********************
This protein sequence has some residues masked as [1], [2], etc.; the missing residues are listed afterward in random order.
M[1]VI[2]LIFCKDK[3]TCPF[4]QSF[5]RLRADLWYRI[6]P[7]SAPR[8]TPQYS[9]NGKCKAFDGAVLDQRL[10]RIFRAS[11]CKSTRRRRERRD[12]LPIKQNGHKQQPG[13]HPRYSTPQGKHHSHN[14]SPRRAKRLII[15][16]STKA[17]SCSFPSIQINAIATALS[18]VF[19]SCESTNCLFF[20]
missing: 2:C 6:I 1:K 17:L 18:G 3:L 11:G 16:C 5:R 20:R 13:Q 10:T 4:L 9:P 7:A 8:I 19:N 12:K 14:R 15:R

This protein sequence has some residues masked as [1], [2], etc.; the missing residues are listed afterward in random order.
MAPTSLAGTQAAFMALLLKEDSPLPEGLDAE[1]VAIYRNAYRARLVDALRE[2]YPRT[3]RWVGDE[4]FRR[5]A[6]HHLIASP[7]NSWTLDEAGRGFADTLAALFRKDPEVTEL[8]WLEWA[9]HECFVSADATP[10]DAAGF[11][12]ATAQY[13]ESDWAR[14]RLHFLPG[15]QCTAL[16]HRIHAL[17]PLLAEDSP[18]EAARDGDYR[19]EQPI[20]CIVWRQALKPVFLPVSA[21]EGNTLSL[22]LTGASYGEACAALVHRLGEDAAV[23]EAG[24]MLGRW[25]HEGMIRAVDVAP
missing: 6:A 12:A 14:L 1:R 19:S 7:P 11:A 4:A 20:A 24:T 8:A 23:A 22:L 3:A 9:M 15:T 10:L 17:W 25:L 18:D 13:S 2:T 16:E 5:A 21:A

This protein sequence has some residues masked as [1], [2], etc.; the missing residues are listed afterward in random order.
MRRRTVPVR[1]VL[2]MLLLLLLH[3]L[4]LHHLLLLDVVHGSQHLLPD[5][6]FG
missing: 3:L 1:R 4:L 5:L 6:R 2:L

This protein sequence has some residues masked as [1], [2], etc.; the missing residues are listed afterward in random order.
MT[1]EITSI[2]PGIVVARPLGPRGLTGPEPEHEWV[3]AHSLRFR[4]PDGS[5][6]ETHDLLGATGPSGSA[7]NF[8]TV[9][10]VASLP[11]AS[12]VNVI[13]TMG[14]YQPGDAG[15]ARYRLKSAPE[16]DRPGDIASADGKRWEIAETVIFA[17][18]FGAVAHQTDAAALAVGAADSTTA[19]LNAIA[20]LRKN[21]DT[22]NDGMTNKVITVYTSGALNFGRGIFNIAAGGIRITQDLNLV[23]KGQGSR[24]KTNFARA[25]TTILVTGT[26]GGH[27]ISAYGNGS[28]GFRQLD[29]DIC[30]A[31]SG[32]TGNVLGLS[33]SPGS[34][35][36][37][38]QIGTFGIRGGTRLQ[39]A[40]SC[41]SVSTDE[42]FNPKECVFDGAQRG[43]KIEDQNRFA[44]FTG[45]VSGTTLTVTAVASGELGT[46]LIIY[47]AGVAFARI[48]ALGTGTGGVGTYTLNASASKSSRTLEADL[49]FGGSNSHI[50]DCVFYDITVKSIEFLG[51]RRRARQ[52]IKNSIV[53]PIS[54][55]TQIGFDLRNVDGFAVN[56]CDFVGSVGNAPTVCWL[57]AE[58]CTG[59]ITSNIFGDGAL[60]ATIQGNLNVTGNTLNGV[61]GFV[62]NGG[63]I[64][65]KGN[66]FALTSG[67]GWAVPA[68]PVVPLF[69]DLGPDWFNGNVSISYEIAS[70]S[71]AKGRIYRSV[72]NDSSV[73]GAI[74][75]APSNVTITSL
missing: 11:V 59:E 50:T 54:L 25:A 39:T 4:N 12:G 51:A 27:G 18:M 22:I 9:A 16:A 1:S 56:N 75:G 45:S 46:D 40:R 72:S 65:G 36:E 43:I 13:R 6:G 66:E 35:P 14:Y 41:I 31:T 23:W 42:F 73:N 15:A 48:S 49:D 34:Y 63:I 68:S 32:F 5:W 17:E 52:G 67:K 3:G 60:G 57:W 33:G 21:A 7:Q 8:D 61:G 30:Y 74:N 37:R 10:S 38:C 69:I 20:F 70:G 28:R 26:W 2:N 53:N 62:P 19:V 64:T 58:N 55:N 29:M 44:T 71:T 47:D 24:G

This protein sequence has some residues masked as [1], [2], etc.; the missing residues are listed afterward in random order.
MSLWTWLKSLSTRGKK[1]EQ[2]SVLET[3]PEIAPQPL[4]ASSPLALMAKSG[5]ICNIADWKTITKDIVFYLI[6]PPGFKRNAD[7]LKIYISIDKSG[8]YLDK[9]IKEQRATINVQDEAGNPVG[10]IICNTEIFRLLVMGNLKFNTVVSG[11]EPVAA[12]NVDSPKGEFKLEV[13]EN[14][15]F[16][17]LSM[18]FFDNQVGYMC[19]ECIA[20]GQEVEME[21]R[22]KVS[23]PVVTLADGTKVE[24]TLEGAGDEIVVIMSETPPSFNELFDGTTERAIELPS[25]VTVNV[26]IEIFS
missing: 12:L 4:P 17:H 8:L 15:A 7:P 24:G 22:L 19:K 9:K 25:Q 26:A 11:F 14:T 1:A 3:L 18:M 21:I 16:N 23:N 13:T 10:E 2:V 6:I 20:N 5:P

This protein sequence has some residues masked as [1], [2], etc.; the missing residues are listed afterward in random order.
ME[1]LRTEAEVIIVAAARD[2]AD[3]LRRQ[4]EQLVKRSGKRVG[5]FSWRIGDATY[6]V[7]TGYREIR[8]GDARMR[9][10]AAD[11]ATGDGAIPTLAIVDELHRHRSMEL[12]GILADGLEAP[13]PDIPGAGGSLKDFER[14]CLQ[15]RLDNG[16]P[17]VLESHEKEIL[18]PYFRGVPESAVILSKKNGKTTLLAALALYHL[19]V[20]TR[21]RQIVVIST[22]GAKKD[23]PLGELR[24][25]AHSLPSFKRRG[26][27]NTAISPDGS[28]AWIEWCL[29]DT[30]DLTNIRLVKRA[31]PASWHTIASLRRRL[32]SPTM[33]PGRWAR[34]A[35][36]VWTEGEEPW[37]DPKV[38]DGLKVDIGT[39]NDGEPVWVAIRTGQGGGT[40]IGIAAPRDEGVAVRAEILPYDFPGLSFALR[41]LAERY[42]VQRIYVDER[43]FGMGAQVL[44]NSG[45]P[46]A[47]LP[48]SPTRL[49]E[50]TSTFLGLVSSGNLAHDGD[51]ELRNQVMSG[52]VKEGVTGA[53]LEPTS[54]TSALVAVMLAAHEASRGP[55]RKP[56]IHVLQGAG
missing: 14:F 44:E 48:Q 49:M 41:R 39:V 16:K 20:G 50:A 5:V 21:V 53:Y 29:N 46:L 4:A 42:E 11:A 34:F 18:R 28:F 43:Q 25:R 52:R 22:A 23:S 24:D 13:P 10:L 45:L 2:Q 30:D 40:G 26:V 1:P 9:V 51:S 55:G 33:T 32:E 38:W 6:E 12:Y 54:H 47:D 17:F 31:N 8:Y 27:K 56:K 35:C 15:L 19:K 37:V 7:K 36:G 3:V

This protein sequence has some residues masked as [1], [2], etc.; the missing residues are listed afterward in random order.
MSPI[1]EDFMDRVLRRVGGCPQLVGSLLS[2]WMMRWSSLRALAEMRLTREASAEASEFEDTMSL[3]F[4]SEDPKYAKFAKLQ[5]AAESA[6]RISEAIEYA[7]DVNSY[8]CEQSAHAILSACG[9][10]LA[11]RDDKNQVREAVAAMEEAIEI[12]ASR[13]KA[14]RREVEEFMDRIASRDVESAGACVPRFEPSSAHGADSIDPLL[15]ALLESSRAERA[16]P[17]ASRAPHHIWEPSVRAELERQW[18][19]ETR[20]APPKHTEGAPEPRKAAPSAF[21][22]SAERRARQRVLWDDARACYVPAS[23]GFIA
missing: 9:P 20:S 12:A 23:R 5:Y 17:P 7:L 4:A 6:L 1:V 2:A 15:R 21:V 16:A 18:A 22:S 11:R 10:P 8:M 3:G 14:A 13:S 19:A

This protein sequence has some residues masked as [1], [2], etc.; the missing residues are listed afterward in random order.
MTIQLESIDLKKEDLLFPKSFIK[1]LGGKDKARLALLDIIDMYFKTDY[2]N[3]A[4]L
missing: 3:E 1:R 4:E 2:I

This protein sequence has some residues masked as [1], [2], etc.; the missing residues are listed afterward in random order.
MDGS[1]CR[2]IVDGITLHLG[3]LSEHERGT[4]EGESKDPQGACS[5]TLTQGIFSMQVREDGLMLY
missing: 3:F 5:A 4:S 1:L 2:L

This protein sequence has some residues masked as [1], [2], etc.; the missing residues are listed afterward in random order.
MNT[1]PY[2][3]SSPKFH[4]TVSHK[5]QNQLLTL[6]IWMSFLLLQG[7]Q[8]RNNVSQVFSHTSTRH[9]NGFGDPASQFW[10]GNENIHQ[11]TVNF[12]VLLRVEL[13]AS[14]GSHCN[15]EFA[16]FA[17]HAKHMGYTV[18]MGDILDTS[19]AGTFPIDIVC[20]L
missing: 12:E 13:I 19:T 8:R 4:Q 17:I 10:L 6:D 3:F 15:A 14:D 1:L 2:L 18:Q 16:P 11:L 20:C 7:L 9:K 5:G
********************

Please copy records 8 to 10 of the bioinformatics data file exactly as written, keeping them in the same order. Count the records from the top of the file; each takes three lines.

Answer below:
This protein sequence has some residues masked as [1], [2], etc.; the missing residues are listed afterward in random order.
MTIQLESIDLKKEDLLFPKSFIK[1]LGGKDKARLALLDIIDMYFKTDY[2]N[3]A[4]L
missing: 3:E 1:R 4:E 2:I

This protein sequence has some residues masked as [1], [2], etc.; the missing residues are listed afterward in random order.
MDGS[1]CR[2]IVDGITLHLG[3]LSEHERGT[4]EGESKDPQGACS[5]TLTQGIFSMQVREDGLMLY
missing: 3:F 5:A 4:S 1:L 2:L

This protein sequence has some residues masked as [1], [2], etc.; the missing residues are listed afterward in random order.
MNT[1]PY[2][3]SSPKFH[4]TVSHK[5]QNQLLTL[6]IWMSFLLLQG[7]Q[8]RNNVSQVFSHTSTRH[9]NGFGDPASQFW[10]GNENIHQ[11]TVNF[12]VLLRVEL[13]AS[14]GSHCN[15]EFA[16]FA[17]HAKHMGYTV[18]MGDILDTS[19]AGTFPIDIVC[20]L
missing: 12:E 13:I 19:T 8:R 4:Q 17:I 10:L 6:D 3:F 15:A 14:D 1:L 2:L 18:Q 16:P 11:L 20:C 7:L 9:K 5:G